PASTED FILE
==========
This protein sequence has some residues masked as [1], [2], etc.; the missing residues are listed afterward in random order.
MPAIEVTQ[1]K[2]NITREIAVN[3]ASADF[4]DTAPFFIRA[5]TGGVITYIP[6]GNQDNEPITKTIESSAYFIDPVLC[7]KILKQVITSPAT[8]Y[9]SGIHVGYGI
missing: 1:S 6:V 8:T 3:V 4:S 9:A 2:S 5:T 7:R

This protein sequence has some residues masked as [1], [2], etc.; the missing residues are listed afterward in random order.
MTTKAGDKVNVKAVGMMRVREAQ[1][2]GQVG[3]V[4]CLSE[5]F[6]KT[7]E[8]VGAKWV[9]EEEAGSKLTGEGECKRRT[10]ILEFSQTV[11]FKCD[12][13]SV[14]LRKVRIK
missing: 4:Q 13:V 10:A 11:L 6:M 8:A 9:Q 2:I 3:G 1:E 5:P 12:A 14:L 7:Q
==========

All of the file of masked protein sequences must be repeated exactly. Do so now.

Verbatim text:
This protein sequence has some residues masked as [1], [2], etc.; the missing residues are listed afterward in random order.
MPAIEVTQ[1]K[2]NITREIAVN[3]ASADF[4]DTAPFFIRA[5]TGGVITYIP[6]GNQDNEPITKTIESSAYFIDPVLC[7]KILKQVITSPAT[8]Y[9]SGIHVGYGI
missing: 1:S 6:V 8:T 3:V 4:S 9:A 2:S 5:T 7:R

This protein sequence has some residues masked as [1], [2], etc.; the missing residues are listed afterward in random order.
MTTKAGDKVNVKAVGMMRVREAQ[1][2]GQVG[3]V[4]CLSE[5]F[6]KT[7]E[8]VGAKWV[9]EEEAGSKLTGEGECKRRT[10]ILEFSQTV[11]FKCD[12][13]SV[14]LRKVRIK
missing: 4:Q 13:V 10:A 11:L 6:M 8:A 9:Q 2:I 3:G 1:E 5:P 12:A 14:L 7:Q